Dr. Robert Coreth
Japanese American Chiropractic Office

Questions

Frequently Asked Questions About Chiropractic

Q: What conditions do chiropractors treat?

A: Doctors of Chiropractic (DCs) care for patients of all ages, with a variety of health conditions. DCs are especially well known for their expertise in caring for patients with back pain, neck pain and headach...particularly with their highly skilled manipulations or chiropractic adjustments. They also care for patients with a wide range of injuries and disorders of the musculoskeletal system, involving the muscles, ligaments and joints. These painful conditions often involve or impact the nervous system, which can cause referred pain and dysfunction distant to the region of injury. The benefits of chiropractic care extend to general health issues, as well, since our body structure affects our overall function. DCs also counsel patients on diet, nutrition, exercise, healthy habits, and occupational and lifestyle modification.


Q: How do I select a doctor of chiropractic?

A: One of the best ways to locate a doctor of chiropractic (DC) near you by using Find a Doctor. You can also select a DC is by getting a referral from a friend, family member, colleague, or another health care provider.


Q: Is chiropractic treatment safe?

A: Chiropractic is widely recognized as one of the safest drug-free, non-invasive therapies available for the treatment of neuromusculoskeletal complaints. Although chiropractic has an excellent safety record, no health treatment is completely free of potential adverse effects. The risk of associated with chiropractic, however, are very small. Many patients feel immediate relief following chiropractic treatment, but some may experience mild soreness, stiffness or aching, just as they do after some forms of exercise.


Q: Do insurance plans cover chiropractic?

A: Yes. Chiropractic care is included in most health insurance plans.


Q: What type of education and training do chiropractors have?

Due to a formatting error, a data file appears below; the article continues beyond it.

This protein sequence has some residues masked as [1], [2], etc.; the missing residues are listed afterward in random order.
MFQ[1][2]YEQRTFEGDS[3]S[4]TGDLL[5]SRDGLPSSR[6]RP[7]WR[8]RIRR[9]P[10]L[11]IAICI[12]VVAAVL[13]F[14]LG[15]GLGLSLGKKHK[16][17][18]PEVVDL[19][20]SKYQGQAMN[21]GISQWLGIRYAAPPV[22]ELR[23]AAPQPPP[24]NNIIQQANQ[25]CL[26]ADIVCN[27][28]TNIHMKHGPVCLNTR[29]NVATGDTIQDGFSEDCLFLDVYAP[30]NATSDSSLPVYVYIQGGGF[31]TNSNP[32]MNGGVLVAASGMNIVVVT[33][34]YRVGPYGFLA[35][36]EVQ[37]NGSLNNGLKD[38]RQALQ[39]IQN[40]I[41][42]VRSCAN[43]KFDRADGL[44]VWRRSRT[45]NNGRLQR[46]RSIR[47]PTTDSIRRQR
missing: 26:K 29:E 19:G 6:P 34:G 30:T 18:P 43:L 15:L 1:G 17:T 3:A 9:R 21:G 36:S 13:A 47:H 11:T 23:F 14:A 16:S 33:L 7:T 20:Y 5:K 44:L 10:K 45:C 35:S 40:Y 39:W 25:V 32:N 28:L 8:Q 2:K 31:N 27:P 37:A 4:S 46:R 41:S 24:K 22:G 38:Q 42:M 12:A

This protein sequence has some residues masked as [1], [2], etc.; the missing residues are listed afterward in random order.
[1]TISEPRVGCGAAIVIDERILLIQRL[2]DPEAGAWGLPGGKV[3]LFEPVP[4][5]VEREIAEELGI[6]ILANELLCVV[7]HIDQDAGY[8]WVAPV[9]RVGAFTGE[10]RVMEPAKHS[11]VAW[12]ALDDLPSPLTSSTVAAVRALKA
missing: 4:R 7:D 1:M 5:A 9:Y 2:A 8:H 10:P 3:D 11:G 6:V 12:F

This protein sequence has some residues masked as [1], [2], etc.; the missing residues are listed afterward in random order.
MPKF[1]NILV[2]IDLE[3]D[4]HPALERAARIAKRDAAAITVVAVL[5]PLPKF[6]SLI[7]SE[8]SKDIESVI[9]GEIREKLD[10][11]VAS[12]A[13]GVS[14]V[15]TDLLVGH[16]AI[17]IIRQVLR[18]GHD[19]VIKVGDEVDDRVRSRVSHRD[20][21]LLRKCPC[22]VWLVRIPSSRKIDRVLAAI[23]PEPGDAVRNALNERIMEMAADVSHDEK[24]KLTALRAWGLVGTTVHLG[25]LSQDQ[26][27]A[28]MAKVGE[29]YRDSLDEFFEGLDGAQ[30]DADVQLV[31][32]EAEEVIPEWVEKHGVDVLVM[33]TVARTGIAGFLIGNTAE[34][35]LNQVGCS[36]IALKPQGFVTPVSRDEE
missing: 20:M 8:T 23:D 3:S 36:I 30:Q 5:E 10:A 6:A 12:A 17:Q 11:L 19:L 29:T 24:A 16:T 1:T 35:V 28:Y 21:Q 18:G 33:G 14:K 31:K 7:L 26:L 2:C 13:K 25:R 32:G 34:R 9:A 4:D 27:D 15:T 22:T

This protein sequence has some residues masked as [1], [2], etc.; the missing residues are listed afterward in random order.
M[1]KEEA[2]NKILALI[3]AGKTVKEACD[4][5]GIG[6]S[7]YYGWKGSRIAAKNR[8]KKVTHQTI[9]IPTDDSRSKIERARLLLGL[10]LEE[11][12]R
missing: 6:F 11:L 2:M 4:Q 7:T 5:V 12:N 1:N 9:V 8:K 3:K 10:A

A: Doctors of chiropractic are educated as primary-contact health care providers, with an emphasis on diagnosis and treatment of conditions related to the musculoskeletal system (the muscles, ligaments and joints of the spine and extremities) and the nerves that supply them. Educational requirements for doctors of chiropractic are among the most stringent of any of the health care professions. The typical applicant for chiropractic college has already acquired four years of pre-medical undergraduate college education, including courses in biology, inorganic and organic chemistry, physics, psychology and related lab work. Once accepted into an accredited chiropractic college, the requirements become even more demanding – four to five academic years of professional study are the standard. Doctors of chiropractic are educated in orthopedics, neurology, physiology, human anatomy, clinical diagnosis including laboratory procedures, diagnostic imaging, exercise, nutrition rehabilitation and more. Because chiropractic care includes highly skilled manipulation/adjusting techniques, a significant portion of time is spent in clinical technique training to master these important manipulative procedures. In total, the chiropractic college curriculum includes a minimum of 4,200 hours of classroom, laboratory and clinical experience. The course of study is approved by an accrediting agency that is fully recognized by the U.S. Department of Education.


Q: How is a chiropractic adjustment performed?

A: Chiropractic adjustment or manipulation is a manual procedure that utilizes the highly refined skills developed during the doctor of chiropractic’s intensive year of chiropractic education. The chiropractic physician typically uses his or her hands – or an instrument – to manipulate the joints of the body, particularly the spine, in order to restore or enhance joint function. This often helps resolve joint inflammation and reduces the patient’s pain. Chiropractic manipulation is a highly controlled procedure that rarely causes discomfort. The chiropractor adapts the procedure to meet the specific needs of each patient. Patients often note positive changes in their symptoms immediately following treatment.


Q: Why is there a popping sound when a joint is adjusted?

A: Adjustment (or manipulation) of a joint may result in the release of a gas bubble between the joints, which makes a popping sound. The same thing occurs when you “crack” your knuckles. The noise is caused by the changes of pressure within the joint, which results in gas bubbles being released.

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